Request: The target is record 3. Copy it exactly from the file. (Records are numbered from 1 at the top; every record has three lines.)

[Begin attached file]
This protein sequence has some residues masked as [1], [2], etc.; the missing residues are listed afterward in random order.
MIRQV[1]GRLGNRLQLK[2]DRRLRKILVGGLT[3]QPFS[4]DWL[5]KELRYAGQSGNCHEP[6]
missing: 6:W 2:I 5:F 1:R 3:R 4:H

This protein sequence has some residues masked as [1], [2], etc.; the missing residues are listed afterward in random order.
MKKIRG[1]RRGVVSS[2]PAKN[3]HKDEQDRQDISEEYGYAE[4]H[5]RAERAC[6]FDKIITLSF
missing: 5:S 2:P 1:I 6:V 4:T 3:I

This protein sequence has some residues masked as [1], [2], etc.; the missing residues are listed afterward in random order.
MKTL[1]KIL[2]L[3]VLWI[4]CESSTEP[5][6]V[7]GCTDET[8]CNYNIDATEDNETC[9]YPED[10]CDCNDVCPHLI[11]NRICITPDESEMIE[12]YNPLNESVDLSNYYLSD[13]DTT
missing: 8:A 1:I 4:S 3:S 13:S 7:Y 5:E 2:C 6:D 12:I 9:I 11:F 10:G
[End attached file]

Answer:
This protein sequence has some residues masked as [1], [2], etc.; the missing residues are listed afterward in random order.
MKTL[1]KIL[2]L[3]VLWI[4]CESSTEP[5][6]V[7]GCTDET[8]CNYNIDATEDNETC[9]YPED[10]CDCNDVCPHLI[11]NRICITPDESEMIE[12]YNPLNESVDLSNYYLSD[13]DTT
missing: 8:A 1:I 4:S 3:S 13:S 7:Y 5:E 2:C 6:D 12:I 9:I 11:F 10:G